Friday, August 26, 2011

Some Good Wording from Victor Davis Hanson

Here's some excellent wording from Victor Davis Hanson.
Despite nearly $15 trillion in federal debt, the administration apparently wants to defy the rules of logic and do more of what made things worse in the first place, under the euphemism of “investments.” American popular culture has coined all sorts of proverbial warnings about such mindless devotion to destructive rote: “Don’t flog a dead horse,” “If you are in a hole, stop digging,” and “Insanity is doing the same thing over and over and expecting different results.”

No matter: The administration still adheres to the logical fallacy that the toxic medicine cannot be proven to be useless or harmful, because there was supposedly never enough of it given. And the proof is that the worsening patient is still not quite dead.
That there is never enough spending is a seductive fallacy because it never requires any empirical proof: If millions of those supported by the state have lost their self-reliance and self-initiative, perhaps it is because millions supported by the state were not supported well enough, and so in response, some resorted to stealing things they could not afford.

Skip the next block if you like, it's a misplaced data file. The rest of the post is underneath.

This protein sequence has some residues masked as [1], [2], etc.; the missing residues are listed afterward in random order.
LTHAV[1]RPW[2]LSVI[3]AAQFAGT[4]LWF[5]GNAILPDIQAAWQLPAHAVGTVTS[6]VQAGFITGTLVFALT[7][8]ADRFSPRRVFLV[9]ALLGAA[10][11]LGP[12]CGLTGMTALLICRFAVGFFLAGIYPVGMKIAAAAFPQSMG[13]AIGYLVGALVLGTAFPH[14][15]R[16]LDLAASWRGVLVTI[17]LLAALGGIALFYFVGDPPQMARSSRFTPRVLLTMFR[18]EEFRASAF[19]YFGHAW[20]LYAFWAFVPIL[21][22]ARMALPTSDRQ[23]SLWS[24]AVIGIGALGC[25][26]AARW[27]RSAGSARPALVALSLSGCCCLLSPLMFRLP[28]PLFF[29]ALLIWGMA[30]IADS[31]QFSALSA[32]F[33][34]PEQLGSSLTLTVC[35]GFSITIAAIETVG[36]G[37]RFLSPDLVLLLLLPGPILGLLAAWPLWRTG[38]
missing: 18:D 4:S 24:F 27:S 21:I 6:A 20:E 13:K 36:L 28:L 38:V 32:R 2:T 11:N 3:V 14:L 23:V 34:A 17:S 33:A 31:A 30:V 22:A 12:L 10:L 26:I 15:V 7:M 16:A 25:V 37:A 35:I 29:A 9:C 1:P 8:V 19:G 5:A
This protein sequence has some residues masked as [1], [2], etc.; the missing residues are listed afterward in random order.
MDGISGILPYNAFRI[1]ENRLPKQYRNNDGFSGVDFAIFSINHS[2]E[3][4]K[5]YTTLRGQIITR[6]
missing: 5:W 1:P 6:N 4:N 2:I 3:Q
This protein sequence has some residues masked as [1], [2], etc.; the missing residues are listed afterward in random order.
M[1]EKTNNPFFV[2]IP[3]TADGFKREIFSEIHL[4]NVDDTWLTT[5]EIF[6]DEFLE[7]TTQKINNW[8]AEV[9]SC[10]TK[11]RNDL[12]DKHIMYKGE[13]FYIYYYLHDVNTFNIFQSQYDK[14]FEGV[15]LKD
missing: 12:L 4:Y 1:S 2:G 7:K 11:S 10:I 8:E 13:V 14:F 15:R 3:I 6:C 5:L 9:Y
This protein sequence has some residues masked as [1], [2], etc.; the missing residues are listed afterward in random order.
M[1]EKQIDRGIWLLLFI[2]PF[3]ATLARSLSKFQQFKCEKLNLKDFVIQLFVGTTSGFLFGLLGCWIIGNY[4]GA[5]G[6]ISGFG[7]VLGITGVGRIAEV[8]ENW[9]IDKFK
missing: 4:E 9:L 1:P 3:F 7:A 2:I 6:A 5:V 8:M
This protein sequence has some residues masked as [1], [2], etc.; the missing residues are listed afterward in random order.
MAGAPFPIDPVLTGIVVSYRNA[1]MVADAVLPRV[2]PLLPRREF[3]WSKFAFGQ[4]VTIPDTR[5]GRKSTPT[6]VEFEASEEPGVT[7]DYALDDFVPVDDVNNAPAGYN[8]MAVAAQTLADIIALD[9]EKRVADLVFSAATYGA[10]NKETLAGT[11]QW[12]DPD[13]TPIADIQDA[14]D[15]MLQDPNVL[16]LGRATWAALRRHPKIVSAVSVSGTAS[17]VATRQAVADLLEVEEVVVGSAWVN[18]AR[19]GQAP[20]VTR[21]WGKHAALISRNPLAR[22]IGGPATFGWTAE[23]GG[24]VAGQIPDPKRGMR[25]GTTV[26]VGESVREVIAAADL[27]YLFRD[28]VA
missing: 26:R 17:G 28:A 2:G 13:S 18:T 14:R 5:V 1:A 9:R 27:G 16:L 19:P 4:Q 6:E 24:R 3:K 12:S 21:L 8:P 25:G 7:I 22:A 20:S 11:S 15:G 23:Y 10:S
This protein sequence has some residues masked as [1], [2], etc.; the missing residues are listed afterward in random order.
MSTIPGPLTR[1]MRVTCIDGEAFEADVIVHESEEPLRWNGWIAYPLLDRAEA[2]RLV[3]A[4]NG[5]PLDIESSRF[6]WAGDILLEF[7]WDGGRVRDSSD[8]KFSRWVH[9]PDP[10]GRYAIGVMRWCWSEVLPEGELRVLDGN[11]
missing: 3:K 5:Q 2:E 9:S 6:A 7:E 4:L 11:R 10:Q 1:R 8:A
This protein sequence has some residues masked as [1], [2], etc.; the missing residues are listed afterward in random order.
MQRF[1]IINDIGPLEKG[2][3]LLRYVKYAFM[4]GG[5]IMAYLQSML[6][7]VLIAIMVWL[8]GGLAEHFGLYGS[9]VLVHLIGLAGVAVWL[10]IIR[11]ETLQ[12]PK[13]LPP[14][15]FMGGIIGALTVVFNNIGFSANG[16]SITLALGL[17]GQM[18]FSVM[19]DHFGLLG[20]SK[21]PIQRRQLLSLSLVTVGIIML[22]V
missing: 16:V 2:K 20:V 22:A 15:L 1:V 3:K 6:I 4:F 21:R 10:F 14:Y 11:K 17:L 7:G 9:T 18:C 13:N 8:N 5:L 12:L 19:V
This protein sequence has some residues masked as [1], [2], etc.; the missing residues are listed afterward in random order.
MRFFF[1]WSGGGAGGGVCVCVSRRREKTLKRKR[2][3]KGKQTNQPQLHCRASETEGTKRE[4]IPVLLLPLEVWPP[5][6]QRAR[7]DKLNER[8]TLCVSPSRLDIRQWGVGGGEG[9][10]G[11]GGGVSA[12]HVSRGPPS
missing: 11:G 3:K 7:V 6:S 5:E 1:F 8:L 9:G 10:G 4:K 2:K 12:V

Ed Darrell said...

It's difficult to reconcile the idea of someone who recommends Bob Park's blog, and approves of Victor Hanson's blather at the same time.

But then I look closer. You missed the boat completely. You didn't even recommend the right Bob Park, but some imposter named Parks. You missed reality by one letter.

Reality is not an opinion, not that I expect you'll ever change your opinion on that.

Lay off of Morgan's blog for a while, maybe read some science or something. You may not feel better in the morning, but soon, and for the rest of your life.

philmon said...

Thank you for your thoughtful comment. It is so refreshing to see a comment from a progressive directed at me that is dripping with condescension and ad hominem and little else.

I might take the time to engage you in polite disagreement, but it seems that I've been given no point of disagreement on Mr. Hanson's wording upon which to engage. I'm merely left with the distinct impression that you disapprove of what and whom I choose to read, and that it would do me some good to be exposed to some "real science" while you helpfully point me to a government website. Since government agencies are the very apex of science and can always be relied upon to be apolitical, it only stands to reason that when one wants real science, one should head straight to a government website and nowhere else.

I appreciate your genuine concern for my happiness, but it is with equal conern for you that I am happy to be able to calm your anxiety by reporting that my happiness is, in fact, quite intact. Let me reciprocate your concern by helpfully advising that if reading my blog continues to stress you so, I recommend that you "lay off" reading it.

Ed Darrell said...